|Abstract||Bushfire fighting is a hazardous occupation and control strategies are generally in place to minimize the hazards. However, little is known regarding firefighters' exposure to bushfire smoke, which is a complex mixture of toxic gases and particles. In Australia, during the prescribed burning season, firefighters are likely to be exposed on a regular basis to bushfire smoke, but whether these exposures affect health has yet to be determined. There are a number of factors that govern whether exposure to smoke will result in short-term and/or long-term health problems, including the concentrations of air pollutants within the breathing zone of the firefighter, the exposure duration, and health susceptibility of the individual, especially for pre-existing lung or heart disease.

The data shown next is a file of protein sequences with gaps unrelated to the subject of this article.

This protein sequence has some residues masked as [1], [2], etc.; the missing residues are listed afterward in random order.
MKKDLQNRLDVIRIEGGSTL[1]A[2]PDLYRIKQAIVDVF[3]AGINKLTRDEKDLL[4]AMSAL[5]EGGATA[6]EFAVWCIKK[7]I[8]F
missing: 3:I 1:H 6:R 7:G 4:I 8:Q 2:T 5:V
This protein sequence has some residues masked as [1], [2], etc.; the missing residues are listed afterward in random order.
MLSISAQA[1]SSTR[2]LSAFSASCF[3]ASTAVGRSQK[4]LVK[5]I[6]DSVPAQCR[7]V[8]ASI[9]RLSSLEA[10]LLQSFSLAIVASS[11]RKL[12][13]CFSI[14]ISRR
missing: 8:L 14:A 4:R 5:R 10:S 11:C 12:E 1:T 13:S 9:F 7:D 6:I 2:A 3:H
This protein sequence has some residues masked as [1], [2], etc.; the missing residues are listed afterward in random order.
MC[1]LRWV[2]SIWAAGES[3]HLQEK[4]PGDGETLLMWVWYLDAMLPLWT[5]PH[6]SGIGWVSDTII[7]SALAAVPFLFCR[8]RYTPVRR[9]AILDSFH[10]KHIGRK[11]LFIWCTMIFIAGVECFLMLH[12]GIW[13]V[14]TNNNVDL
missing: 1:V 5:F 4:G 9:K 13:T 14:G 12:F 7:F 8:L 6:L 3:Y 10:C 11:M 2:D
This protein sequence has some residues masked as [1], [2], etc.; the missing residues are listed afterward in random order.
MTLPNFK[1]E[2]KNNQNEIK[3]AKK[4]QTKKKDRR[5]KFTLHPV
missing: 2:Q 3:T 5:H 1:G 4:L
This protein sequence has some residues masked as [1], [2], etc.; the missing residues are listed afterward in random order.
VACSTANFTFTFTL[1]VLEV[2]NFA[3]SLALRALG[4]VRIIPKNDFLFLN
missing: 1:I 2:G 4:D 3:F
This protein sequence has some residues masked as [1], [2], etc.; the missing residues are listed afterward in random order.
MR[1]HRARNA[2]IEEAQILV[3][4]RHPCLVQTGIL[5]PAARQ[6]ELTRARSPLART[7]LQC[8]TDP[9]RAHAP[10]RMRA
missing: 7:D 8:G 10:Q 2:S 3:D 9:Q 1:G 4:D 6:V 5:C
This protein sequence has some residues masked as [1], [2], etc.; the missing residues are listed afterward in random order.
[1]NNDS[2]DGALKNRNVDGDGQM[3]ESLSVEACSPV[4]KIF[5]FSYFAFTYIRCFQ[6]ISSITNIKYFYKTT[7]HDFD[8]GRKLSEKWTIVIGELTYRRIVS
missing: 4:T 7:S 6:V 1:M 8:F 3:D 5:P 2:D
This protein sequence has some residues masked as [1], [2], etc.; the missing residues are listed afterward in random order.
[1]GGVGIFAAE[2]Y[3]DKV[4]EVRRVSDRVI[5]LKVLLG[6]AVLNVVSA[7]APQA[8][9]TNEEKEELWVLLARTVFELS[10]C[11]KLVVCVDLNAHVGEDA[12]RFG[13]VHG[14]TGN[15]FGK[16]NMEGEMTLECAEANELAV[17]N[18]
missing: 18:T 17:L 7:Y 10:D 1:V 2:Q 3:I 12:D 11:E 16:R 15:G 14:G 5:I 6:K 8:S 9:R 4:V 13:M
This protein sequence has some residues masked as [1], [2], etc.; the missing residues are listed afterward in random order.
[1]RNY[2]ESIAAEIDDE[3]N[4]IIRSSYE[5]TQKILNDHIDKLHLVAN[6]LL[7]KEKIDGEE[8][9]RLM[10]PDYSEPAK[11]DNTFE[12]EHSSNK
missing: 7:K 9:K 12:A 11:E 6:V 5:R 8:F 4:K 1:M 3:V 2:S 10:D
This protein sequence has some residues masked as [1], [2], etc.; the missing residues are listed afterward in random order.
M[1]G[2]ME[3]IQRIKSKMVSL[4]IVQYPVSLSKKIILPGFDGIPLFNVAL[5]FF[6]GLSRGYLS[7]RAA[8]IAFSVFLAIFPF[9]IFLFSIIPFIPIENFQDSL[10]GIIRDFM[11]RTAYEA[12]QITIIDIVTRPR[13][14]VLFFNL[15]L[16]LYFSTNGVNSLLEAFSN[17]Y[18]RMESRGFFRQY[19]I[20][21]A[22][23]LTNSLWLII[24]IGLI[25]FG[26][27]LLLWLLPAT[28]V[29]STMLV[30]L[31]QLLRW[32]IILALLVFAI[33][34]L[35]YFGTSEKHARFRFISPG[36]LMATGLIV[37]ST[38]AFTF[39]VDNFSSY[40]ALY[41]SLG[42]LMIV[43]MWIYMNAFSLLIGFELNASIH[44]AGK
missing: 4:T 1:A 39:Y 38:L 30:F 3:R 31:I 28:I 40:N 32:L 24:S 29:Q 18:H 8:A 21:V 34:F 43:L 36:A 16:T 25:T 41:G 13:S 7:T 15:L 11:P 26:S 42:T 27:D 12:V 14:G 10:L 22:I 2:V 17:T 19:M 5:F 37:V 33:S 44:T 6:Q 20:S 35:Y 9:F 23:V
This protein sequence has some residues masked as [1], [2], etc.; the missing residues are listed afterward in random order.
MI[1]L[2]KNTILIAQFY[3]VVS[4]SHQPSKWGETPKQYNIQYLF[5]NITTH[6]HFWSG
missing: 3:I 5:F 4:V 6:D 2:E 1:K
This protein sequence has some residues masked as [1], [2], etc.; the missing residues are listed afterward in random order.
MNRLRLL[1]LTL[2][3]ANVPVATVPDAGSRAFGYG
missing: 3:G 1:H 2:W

This paper presents measurements of firefighters' personal exposure to bushfire smoke, the first step within a risk management framework. It provides crucial information on the magnitude, extent and frequency of personal exposure to bushfire smoke for a range of typical scenarios. It is found that the primary air toxics of concern are carbon monoxide (CO), respirable particles and formaldehyde. Also, work activity is a major factor influencing exposure with exposure standards (both average and short-term limits) likely to be exceeded for activities such as suppression of spot fires, holding the fireline, and patrolling at the edge of a burn area in the urban–rural interface. |